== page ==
These are a lot of low-level instructions that are required for our program to operate, but they don't help us thinking about the underlying state.

As we saw, the state lives in the browser. This means we have to "find" the state first and then imperatively (in a way that the computer understands better than we do) update that value.

Fortunately, React gives us a much easier way of updating state and thinking about state.

How does React help us manage state?

One significant benefit of using React and why it's in your interest to use React in develop your JavaScript applications is that it gives you much easier patterns for updating your state.

Unlike plain JavaScript, React takes care of the difficult work of updating what the user sees. All we have to do is tell it what state we're managing and what the new value should be.

Instead of the state living within the browser and having to find it every time we need to read it or update it, we are able to simply put it in a variable and then update that variable's value. After we do that, the update and new value will be displayed to our users.

This is the whole concept of managing state in React.

Instead of using an HTML document, we can write all of our markup within a React component.

It is written identically to a regular JavaScript function and it displays the same HTML elements using an identical syntax called JSX.

export default function Counter() {
  return (
    <div>
      <button>+ 1</button>
      <span>0</span>
      <button>- 1</button>
    </div>
  );
}

How can we make the same counter application with React?

In our React app, once we've identified what our state is, we control it using a JavaScript variable.

This variable can be declared in many ways. The most popular way to manage component state is with the useState hook.

A hook in React works very similarly to regular JavaScript functions. That means we can call it up at the top of our component and we pass it the default value as the starting value for our counter app.

Since the starting value of our count value is zero, we just call our hook and pass it the value 0 and that value is put into our state variable.

import { useState } from 'react';

export default function Counter() {
  // the count value lives and is managed up here!
  const [count] = useState(0);  
    
  return (
    <div>
      <button>+ 1</button>
      <span>{count}</span> {/* use curly braces to output the count value: 0 */}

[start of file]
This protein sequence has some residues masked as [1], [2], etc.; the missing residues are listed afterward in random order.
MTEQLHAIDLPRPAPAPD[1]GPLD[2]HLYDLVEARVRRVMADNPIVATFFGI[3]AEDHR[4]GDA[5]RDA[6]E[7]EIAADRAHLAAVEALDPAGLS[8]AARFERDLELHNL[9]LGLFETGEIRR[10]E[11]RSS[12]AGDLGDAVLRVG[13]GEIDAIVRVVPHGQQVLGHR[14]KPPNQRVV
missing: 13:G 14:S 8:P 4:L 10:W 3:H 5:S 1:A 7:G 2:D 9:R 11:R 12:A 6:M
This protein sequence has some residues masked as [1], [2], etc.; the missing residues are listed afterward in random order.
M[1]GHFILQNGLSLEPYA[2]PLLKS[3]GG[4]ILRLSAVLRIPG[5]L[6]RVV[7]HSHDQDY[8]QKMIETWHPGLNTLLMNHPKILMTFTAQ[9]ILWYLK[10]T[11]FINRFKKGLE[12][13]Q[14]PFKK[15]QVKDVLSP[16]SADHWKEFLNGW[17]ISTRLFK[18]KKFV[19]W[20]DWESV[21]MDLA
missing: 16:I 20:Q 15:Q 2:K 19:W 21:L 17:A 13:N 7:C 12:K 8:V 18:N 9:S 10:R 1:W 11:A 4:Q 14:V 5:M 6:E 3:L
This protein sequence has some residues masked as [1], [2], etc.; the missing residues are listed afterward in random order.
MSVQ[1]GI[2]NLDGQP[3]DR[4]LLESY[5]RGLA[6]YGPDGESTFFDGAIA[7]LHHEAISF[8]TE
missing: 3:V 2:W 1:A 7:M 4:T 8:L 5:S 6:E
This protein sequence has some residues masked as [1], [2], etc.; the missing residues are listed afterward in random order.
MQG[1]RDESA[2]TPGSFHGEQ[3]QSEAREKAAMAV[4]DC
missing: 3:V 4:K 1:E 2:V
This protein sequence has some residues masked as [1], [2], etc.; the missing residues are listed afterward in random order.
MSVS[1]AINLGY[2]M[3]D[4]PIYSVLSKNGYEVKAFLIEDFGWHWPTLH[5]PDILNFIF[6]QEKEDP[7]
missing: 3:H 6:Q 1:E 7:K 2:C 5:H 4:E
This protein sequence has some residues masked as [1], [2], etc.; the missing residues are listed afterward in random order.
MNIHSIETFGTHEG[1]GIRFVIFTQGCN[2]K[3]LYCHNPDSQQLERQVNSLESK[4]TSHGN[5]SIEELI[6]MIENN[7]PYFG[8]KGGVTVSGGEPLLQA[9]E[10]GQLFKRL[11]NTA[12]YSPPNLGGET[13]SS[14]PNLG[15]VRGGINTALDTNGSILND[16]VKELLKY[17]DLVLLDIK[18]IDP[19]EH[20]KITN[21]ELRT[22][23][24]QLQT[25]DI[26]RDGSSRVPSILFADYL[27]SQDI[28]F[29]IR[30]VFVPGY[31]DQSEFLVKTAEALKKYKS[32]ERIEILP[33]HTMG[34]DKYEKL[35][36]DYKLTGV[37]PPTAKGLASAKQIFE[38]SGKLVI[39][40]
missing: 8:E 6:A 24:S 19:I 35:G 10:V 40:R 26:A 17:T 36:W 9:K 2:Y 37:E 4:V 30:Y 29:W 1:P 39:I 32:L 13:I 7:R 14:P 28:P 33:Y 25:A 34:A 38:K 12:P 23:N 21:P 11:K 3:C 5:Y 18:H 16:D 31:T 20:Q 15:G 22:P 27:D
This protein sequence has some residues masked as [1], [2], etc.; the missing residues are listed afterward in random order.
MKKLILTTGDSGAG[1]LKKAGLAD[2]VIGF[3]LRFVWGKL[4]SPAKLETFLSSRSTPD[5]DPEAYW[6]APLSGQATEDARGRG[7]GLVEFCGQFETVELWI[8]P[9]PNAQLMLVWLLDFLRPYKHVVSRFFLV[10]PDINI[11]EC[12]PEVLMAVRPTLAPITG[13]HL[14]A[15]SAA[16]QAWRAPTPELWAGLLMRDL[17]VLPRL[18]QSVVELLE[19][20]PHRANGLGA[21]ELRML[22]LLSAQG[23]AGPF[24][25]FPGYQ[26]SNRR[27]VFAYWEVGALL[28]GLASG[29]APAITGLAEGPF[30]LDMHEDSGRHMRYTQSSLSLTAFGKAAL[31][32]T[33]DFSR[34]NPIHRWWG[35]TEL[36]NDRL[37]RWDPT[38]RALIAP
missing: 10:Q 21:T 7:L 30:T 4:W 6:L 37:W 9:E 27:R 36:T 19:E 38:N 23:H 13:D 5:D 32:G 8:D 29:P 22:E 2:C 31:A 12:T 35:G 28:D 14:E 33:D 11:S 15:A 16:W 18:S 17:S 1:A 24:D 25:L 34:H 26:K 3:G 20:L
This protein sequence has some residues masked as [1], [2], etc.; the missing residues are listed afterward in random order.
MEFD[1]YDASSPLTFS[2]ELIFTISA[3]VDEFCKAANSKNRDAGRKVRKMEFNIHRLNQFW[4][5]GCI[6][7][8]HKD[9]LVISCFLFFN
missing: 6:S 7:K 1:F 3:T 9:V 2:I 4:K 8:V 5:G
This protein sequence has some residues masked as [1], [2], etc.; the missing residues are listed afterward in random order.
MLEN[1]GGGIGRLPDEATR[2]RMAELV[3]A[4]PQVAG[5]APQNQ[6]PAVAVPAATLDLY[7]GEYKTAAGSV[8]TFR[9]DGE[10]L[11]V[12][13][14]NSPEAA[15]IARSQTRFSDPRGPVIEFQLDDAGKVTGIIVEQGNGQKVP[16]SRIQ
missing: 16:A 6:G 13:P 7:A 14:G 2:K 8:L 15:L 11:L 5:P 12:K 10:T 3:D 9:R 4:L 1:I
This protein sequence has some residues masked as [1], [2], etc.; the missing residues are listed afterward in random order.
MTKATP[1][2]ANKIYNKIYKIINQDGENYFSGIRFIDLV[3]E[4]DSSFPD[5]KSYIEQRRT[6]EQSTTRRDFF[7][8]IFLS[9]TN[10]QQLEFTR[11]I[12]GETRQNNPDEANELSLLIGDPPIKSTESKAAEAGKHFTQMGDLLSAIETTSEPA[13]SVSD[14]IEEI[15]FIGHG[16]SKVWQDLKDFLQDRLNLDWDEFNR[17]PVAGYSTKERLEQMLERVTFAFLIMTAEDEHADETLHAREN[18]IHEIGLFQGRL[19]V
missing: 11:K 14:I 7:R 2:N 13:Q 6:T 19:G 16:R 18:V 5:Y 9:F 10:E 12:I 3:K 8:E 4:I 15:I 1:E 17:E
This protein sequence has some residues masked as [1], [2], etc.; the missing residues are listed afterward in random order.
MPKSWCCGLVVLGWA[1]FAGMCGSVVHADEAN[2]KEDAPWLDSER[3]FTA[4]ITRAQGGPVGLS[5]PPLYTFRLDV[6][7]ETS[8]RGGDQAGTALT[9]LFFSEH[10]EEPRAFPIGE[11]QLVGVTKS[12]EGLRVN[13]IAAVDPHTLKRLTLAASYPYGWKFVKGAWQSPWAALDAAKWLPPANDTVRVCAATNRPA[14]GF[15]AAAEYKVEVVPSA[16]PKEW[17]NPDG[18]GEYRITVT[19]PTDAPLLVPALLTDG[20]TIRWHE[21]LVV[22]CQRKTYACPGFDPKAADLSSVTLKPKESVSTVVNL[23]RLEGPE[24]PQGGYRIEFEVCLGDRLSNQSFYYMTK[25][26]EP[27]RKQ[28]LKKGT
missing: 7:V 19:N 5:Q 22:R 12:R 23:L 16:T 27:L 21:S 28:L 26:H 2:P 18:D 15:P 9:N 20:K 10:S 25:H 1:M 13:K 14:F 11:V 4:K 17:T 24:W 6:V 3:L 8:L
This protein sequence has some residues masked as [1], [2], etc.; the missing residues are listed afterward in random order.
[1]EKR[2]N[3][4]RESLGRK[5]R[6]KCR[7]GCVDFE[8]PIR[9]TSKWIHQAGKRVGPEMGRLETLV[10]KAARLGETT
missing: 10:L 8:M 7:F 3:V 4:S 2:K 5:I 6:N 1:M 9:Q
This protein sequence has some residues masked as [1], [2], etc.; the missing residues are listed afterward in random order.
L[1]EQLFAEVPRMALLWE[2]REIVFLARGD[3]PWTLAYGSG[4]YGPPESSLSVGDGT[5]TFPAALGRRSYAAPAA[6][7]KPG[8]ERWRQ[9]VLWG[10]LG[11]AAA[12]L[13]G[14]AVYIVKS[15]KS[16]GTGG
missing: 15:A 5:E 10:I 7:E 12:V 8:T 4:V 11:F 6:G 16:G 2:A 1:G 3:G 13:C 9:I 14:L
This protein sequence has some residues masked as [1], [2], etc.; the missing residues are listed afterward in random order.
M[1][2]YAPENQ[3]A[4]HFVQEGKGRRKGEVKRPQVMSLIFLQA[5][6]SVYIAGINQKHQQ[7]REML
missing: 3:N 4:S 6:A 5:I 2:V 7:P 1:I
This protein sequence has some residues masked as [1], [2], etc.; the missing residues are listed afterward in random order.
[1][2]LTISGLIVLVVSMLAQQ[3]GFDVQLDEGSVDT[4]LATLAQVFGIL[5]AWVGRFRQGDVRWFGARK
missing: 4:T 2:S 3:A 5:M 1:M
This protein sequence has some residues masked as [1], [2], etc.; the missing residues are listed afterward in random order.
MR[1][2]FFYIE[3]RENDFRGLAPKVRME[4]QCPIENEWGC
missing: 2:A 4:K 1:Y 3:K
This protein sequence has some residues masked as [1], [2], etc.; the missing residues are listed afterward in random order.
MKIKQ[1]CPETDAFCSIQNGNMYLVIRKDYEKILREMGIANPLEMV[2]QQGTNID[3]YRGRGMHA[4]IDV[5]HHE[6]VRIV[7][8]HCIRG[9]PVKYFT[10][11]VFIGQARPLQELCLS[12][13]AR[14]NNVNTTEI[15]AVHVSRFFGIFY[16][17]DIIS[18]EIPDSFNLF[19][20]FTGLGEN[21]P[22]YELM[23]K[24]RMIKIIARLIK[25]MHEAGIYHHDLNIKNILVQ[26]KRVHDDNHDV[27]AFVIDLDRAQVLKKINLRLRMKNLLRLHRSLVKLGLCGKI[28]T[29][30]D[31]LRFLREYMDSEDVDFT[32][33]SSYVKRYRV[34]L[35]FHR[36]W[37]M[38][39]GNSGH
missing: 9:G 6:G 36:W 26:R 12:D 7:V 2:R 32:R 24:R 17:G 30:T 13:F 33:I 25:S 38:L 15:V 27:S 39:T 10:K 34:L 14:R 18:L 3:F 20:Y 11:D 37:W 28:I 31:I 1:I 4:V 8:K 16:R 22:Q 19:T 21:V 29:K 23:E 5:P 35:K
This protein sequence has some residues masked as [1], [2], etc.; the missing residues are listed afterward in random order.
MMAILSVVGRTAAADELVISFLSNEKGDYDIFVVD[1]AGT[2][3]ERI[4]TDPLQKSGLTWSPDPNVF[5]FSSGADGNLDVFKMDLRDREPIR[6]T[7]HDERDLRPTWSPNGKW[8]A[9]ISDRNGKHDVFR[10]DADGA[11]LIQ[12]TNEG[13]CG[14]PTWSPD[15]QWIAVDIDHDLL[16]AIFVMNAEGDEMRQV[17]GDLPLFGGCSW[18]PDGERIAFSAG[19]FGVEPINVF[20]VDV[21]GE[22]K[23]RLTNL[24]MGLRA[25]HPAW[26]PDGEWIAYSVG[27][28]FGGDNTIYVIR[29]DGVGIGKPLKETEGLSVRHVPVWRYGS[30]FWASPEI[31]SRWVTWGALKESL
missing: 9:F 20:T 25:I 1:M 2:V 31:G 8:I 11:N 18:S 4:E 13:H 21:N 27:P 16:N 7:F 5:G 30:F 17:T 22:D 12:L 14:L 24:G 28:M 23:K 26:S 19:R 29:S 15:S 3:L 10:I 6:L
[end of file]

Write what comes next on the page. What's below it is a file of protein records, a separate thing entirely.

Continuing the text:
<button>- 1</button>
    </div>
  );
}

There's no need to use count.innerText anymore. We can just output and read the value of our state by using count.

Just like any JavaScript variable, we can name it however we want. It doesn't have to be called count. You could call it literally anything else as long as its a valid JavaScript name.

The return value from useState is an array. When we destructure it, the first destructured value is the state variable. The second one is the function to update state.

import { useState } from 'react';

export default function Counter() {
  const [count, setCount] = useState(0);  
    
  return (
    <div>
      <button>+ 1</button>
      <span>{count}</span>
      <button>- 1</button>
    </div>
  );
}

How do we make the increment button work?

Here's what we don't need to do:

  • We don't need to add an id to our HTML elements
  • We don't need to dive into the DOM and figure out which button is which
  • We don't need to listen for a click event with document.addEventListener

To update state when you click on a button, add the onClick prop to each button. This allows you to call a function when the button is pressed by the user.

For the increment button, we will update state by passing count + 1 to setCount, and for the decrement button, we will pass count - 1 to setCount.

import { useState } from 'react';

export default function Counter() {
  const [count, setCount] = useState(0);  
    
  function incrementCount() {
    setCount(count + 1);
  }
    
  function decrementCount() {
    setCount(count - 1);   
  }
    
  return (
    <div>
      <button onClick={incrementCount}>+ 1</button>
      <span>{count}</span>
      <button onClick={decrementCount}>- 1</button>
    </div>
  );
}

This is all the code we need to create a working counter app with React.

When each button is pressed and state is updated, React will do all the work of updating the page so that the user can see the new state.

This is the great benefit of using React versus plain JavaScript: when state is managed using hooks like useState and React takes care of efficiently updating what the user sees, we can create simpler, more reliable apps where state is easy to see, read and update.